https://www.portuguesepod101.com/lesson-library/ultimate-portuguese-pronunciation-guide/


If you're referring to the current one (Lesson 7), it seems that the video is working OK. Could you check if you have a free lifetime account? Those who have the free lifetime account can access only up to lesson 3 for free. If you have a basic or premium membership, please let us know which error message you see on the screen. It’d be great if you could send us an email at contactus@PortuguesePod101.com so that we can take a look at the issue closely.


Thank you,

Cristiane

Team PortuguesePod101.com

Eddie Munoz
Sunday at 04:09 AM
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Lesson 12 wont start?!?@

Portuguesepod101.com     
Thursday at 08:41 PM
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Hello Kenneth,


Thank you for your message.


There are vowels which are stressed (called "vogais tônicas") in Portuguese, that is, they have a stronger sound, for example: "café" (coffee), "é" has a stronger sound; others are unstressed (called "vogais átonas"), for example: "bola" (ball), "a" has a week sound.


Some vowels have a week sound when they are with other vowels (called "semivogais"), for example: saudade (longing), "u" has a week sound, as "a" is the strong sound.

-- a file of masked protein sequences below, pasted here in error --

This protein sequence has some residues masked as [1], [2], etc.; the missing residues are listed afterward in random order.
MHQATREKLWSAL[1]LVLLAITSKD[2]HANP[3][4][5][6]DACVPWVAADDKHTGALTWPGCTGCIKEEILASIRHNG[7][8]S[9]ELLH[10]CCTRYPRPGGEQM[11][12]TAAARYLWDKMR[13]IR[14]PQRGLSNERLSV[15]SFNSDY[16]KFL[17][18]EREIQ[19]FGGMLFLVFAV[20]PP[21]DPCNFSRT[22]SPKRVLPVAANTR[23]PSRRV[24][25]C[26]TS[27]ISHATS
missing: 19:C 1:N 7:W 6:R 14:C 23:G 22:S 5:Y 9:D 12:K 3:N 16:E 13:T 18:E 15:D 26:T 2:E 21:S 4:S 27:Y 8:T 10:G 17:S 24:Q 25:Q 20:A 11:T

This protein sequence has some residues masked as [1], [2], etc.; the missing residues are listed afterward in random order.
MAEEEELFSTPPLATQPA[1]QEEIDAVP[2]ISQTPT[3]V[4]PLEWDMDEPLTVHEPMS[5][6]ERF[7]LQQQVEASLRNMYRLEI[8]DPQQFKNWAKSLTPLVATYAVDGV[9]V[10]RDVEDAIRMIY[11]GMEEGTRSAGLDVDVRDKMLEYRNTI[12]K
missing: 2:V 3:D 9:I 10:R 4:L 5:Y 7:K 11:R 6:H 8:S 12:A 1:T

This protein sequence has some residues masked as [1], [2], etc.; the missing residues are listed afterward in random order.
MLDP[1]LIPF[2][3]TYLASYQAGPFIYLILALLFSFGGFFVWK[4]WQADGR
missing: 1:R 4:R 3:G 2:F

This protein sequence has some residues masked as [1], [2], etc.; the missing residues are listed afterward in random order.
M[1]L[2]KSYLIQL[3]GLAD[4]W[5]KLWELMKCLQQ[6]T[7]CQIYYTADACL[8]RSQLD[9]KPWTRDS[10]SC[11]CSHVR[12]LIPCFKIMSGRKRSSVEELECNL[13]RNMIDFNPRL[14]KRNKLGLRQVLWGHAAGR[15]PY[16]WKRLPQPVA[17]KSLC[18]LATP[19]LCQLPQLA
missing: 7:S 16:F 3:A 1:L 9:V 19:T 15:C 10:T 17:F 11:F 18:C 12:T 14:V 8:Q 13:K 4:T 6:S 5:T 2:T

Here are some extra lessons about vowels and pronunciation:

https://www.portuguesepod101.com/2011/04/19/pronunciation-1-basic-portuguese-vowels/

https://www.portuguesepod101.com/2010/10/26/all-about-4-portuguese-pronunciation-made-easy/


If you have any doubts, please let us know.


Cristiane

Team Portuguesepod101.com

Kenneth
Thursday at 02:33 AM
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In Spanish vowels combine when a weak vowel (I,U) is involved and the strong vowels (A,E,O) are pronounced separately if they appear together. Is there a similar rule for Portuguese whereby one can determine if two vowels should be separate or combined? What are the strong and weak vowels in Portuguese?